By Bryan Wroten
What started as a website to help connect the young widows of soldiers, sailors and airmen across the country, turned into an opportunity for two local women to give back to a community in need.
Casie Behrend and Stacey Hrvatin recently spent a weekend in Austin, Texas, volunteering as part of the American Widow Project’s Gives Back Getaway.
“This was geared more toward giving back, and that’s also a way to step out of your comfort zone and remember we’re not the only ones to suffer something,” Hrvatin said.
Behrend lost her husband, Craig, a combat engineer in the U.S. Army, after a three-year struggle with testicular cancer Nov. 9, 2009. She and Craig started the Craig’s Army of Hope Fund, named after their Relay For Life Team, to raise money to assist local children in need suffering from cancer and other illnesses.
Hrvatin’s fiancé was U.S. Marine Capt. Michael J. Medders Jr., who was killed Sept. 24, 2008, by a suicide bomber in Jisr Naft, Iraq. They planned to marry July 2009.
The two connected after both attended a support group at St. John Medical Center for young widows, but they realized they were the youngest ones in attendance. Hrvatin said she heard about Behrend’s husband passing away, but didn’t want to call too soon. During the Christmas season last year, Hrvatin said she e-mailed Behrend through the young widow’s contact list. They met for dinner and have since formed a bond.
“(Casie Behrend’s) been a great friendship for me,” Hrvatin said, adding though it has been through “crappy circumstances” they connected. “It’s so nice to have someone local.”
Behrend said she can call Hrvatin, who “understands exactly what I’m going through.”
They help each other on bad days, she said, and they can always find humor in their situation.
“I’m so thankful through friends and family I ended up connecting with Stacey,” she said. “That’s been a godsend.”
Hrvatin introduced Behrend to the American Widow Project, a nonprofit organization. According to the project’s website, it is “dedicated to the new generation of those who have lost the heroes of yesterday, today and tomorrow, with an emphasis on healing through sharing stories, tears and laughter.”
Though Hrvatin had gone on the getaways before, once for skydiving and another for swimming with dolphins, this was Behrend’s first time. She wasn’t nervous, though – she couldn’t wait.
“I was excited to meet people in my shoes,” she said.
The two traveled separately the weekend of Dec. 10 to Austin. During the introductions that night, they each had to offer a piece of advice to each other. Behrend said, “Stay true to the person your husband fell in love with.”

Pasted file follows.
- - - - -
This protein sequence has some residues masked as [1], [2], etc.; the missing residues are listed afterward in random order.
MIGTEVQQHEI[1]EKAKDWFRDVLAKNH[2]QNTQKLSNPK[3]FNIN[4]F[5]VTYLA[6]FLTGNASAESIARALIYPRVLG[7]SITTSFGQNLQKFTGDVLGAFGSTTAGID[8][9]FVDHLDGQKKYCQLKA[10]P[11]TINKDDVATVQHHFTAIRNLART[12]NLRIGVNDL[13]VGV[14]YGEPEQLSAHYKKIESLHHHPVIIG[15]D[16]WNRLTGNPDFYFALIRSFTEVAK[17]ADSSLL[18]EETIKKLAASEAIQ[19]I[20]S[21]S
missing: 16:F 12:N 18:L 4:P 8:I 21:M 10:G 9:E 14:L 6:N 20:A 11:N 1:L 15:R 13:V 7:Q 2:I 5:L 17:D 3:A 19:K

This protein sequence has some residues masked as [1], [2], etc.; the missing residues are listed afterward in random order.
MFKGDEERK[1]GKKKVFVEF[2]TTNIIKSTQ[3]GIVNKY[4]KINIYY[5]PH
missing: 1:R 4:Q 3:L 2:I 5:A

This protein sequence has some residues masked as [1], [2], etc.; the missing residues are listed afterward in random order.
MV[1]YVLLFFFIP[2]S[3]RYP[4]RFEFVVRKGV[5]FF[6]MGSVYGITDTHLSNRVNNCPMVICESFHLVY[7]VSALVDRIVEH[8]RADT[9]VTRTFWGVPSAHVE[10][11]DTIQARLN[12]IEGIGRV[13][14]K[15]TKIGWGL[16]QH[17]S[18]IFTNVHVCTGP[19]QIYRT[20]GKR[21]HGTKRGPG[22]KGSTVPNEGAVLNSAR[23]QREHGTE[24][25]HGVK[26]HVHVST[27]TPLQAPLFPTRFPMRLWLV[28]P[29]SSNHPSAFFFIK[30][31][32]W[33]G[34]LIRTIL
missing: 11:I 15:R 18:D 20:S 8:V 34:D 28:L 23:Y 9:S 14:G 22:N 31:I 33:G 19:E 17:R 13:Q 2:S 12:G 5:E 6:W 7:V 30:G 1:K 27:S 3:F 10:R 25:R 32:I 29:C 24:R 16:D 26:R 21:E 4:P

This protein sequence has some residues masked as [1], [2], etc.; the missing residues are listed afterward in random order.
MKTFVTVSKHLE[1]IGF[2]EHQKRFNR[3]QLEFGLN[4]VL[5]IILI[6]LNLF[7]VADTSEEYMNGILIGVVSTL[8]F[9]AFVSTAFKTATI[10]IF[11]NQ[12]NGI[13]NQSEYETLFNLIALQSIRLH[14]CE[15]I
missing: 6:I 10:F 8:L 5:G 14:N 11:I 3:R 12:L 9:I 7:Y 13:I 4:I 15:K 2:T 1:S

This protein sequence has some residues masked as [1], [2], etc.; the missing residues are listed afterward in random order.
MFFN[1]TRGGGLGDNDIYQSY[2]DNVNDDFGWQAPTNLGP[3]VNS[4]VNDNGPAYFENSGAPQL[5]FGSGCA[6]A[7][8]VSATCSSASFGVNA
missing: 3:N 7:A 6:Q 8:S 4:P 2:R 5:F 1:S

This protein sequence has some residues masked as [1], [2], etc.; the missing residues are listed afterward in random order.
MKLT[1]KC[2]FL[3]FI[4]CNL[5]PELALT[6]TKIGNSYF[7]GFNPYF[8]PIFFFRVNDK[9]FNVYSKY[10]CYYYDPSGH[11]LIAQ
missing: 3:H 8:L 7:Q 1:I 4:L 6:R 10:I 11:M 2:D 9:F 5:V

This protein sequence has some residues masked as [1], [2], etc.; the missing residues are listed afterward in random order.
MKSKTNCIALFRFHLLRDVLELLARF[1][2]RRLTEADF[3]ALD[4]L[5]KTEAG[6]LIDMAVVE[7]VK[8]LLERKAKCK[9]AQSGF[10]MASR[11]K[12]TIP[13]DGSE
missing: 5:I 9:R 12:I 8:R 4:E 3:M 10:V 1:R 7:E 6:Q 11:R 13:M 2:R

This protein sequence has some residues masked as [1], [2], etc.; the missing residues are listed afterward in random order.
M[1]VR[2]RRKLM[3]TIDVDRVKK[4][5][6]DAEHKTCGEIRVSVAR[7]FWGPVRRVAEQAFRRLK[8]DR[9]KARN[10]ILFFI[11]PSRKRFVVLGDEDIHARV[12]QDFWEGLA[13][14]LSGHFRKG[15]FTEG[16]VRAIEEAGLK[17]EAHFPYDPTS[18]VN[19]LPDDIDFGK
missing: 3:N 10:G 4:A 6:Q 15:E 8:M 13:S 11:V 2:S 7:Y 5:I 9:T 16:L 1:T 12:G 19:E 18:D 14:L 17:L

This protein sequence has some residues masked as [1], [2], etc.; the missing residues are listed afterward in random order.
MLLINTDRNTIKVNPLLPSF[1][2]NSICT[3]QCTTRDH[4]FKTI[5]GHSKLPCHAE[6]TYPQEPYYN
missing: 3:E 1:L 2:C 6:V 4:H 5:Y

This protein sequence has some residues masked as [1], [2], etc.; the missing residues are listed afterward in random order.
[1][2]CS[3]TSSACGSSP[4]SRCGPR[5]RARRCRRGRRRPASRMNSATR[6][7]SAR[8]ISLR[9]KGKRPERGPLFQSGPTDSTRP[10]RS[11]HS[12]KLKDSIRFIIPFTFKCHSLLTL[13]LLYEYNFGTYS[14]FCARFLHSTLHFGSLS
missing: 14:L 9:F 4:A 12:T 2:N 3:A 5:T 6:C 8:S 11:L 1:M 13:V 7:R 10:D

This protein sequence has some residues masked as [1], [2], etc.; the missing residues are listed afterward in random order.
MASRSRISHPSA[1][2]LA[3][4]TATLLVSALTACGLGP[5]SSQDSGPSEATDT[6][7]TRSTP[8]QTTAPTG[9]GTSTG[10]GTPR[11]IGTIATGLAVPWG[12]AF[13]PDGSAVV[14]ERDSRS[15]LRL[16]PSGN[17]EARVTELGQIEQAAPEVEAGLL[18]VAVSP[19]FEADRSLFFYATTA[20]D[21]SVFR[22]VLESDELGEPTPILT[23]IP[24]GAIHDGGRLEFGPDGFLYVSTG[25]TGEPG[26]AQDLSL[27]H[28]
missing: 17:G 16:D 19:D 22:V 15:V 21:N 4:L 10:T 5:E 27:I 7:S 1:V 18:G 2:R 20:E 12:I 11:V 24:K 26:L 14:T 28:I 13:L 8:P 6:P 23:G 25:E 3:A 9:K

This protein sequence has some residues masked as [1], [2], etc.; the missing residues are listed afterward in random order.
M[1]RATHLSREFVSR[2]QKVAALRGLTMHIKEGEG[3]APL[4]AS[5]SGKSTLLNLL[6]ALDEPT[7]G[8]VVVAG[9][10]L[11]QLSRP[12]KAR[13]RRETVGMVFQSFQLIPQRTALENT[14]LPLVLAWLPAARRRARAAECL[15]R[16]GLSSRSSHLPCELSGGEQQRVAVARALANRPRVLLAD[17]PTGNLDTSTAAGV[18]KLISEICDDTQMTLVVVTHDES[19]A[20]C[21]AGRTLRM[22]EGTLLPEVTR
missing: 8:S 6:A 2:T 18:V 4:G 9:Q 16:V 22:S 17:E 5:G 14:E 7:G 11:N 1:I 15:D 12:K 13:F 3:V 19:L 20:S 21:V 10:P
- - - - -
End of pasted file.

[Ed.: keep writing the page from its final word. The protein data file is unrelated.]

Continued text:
“My advice was to be gentle with yourself,” Hrvatin said. “I think it’s hard in so many ways. When you’re past the first year or two years, you get caught up in what you should be doing, how you should feel. Putting more on yourself just makes it harder. I found on those days I need to veg around and wear pajamas and drink hot chocolate all day, just do that.”
The following Saturday, they and a group of 11 women worked with an organization that provides housing for the homeless and low-income families run by a Vietnam veteran. They rebuilt a house during the day and had dinner at an Italian restaurant.
The next day, they painted over graffiti on a bridge. Hrvatin said the bridge was about a half-mile long, but they had a boombox and rollers, so they kept moving along.
“We took a dance break to do a line dance,” she said.
That night, they had a Thanksgiving dinner. The point was though the holidays are hard, they can try to find something they are thankful for, Behrend said.
“I’m thankful for my husband, who was a pillar of strength,” she said. “As bad as cancer sucked for me, it gave us three years of holding nothing back. Regardless of how bad the cancer was, it brought us together.”
Both have been bitten by the volunteerism bug. Hrvatin said she had worked with the Boys & Girls Clubs of America in Elyria and is looking for an opportunity to do something new. Behrend, who is going to school at Cleveland State University for a bachelor’s degree in psychology and wants a master’s degree for school counseling, said she may look into volunteering at the Hospice of the Western Reserve or a rape crisis center.
“It’s giving back to someone else instead of focusing on myself,” she said.